What Killed Off The Neanderthals?

One of the most compelling mysteries besides what happened before the big bang and how life began, is the question of what killed the Neanderthals? Hey everyone, Julia here for DNews Neanderthals have captured our imaginations since they were first discovered in 1856 in a cave in Neander Valley, near Dusseldorf, Germany. They weren’t human, but they were just so much like us. We share a common ancestor with Neanderthals about 500,000 years ago. And like us, they came out of Africa and made their way across Europe and Asia, but long before we did. Perhaps as early as 230,000 years ago, while humans didn’t leave Africa until 60,000 years ago. We know a few things about them. Like, ancient humans weren’t all that different or better than the Neanderthals. I know it’s tempting to say they were just stupid apes and our superior brains drove them to extinction. But that’s not the case. They’re both smart and social creatures.

Neanderthals made sophisticated tools and made cave paintings, just like early humans. There’s evidence that they could plan ahead and maybe even talk like us. They were not stupid guys with big foreheads. Okay yeah, they did have big brow bones and big noses. So anyways what happened to them? At most there might have been only 70,000 but that number could have been a lot smaller. By dating bones, researchers think Neanderthals’ population shrank around 50,000 years ago. This left them in small, isolated groups. Some estimates think there could have been only as few as a couple thousand females of reproductive age. This was, maybe coincidentally, around the time when homo sapiens arrive on the scene. The two groups probably interbred a little bit.

1 to 2% of modern human DNA is from Neanderthals. Alright, cool so two groups mixing and mingling, what could go wrong? Well something happened around 45,000 years ago. In 5,400 years, Neanderthals vanished. There are two events that happened around the same time that may have wiped out the already weakened Neanderthals population. A volcano near Naples, Italy erupted and blanketed the surrounding areas in ash. Some researchers think this caused a "volcanic winter" in Europe. This cooling climate in Europe could have damaged ecosystems just enough to knock out the fading Neanderthals. Another idea proposed by anthropologist Pat Shipman, is that modern humans put the final nail in the Neanderthal’s coffin. No we didn’t hunt them to death. We just out competed them. She compared human’s arriving on the scene to an invasive species. Just like kudzu, a vine that’s taking over the south, out competes native species for food and resources, that’s just what humans did. Human’s advantages weren’t that many, early humans had a lower metabolic weight and used different kind of weapons, projectile rather than hand held. But this was just enough to tip the balance in our favor.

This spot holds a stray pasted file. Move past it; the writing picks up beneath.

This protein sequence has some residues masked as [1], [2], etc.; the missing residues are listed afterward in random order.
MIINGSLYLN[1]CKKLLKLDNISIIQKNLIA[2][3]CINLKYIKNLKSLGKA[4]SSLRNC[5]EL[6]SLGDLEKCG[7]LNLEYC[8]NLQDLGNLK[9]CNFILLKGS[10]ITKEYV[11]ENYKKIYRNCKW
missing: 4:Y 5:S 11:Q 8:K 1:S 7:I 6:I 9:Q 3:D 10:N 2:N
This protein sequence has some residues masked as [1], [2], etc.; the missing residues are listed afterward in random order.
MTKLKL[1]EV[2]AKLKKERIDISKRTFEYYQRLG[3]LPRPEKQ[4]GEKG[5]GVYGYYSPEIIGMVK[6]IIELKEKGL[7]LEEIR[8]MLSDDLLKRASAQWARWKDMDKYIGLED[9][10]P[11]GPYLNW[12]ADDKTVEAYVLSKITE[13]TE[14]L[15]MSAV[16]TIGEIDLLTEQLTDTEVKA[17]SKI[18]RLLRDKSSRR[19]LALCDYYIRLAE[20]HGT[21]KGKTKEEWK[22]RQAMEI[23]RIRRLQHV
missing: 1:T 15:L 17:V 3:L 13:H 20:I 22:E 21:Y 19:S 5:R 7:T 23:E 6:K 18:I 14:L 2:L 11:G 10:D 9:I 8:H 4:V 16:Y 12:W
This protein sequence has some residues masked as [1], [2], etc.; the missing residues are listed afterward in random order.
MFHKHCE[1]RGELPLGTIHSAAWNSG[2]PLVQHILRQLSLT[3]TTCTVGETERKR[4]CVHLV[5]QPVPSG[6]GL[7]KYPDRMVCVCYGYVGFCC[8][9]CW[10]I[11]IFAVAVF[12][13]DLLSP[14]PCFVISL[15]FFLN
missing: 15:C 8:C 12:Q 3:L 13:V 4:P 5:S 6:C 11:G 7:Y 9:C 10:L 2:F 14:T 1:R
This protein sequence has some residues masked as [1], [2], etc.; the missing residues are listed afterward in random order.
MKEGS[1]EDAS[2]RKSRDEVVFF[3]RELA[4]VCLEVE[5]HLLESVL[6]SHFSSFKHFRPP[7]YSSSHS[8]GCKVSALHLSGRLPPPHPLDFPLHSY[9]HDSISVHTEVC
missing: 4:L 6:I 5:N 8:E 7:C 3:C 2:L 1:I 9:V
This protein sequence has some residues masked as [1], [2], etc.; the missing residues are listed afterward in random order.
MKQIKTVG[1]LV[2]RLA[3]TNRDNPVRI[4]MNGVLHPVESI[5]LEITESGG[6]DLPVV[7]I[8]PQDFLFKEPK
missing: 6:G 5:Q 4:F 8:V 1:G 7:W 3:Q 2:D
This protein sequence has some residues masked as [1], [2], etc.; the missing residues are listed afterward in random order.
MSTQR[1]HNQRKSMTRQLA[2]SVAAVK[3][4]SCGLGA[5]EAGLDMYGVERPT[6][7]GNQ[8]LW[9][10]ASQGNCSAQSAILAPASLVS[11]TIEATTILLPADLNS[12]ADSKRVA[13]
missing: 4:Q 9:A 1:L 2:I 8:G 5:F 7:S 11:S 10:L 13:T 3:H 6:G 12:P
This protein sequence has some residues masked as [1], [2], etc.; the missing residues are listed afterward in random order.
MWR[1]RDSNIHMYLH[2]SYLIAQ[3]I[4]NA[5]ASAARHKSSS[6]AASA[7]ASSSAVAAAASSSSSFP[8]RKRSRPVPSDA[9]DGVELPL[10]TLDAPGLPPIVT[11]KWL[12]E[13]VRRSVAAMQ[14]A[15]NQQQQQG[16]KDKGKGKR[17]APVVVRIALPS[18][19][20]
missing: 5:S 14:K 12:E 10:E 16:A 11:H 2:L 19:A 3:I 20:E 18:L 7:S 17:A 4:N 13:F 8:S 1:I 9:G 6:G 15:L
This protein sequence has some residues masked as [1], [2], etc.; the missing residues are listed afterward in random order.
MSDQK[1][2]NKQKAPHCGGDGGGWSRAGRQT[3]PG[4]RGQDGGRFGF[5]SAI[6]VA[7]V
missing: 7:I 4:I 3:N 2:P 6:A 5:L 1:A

She also put forward an interesting idea, that maybe it was the domestication of dogs that gave humans the upper hand. Once humans trained dogs for hunting, it was simply too good of a team for the Neanderthals to beat. Dogs could have helped humans track down prey and even protect that carcass from other predators. Shipman calls the dynamic duo of humans and dogs, a “fatal innovation.” Most research seems to suggest that whatever killed off our Neanderthal cousins, it wasn’t a singular event. But a complex process that happened over a couple of millenia. Maybe we’ll never know. But we can sure keep trying to figure it out. Because science. Alright humans, what’s your favorite hypothesis on what killed off the Neanderthals? Let us know in the comments below! Was it bunnies? was it volcanoes? Will we ever know!? Don’t forget to hit those like and subscribe buttons! We’ve got new stuff going up every day!.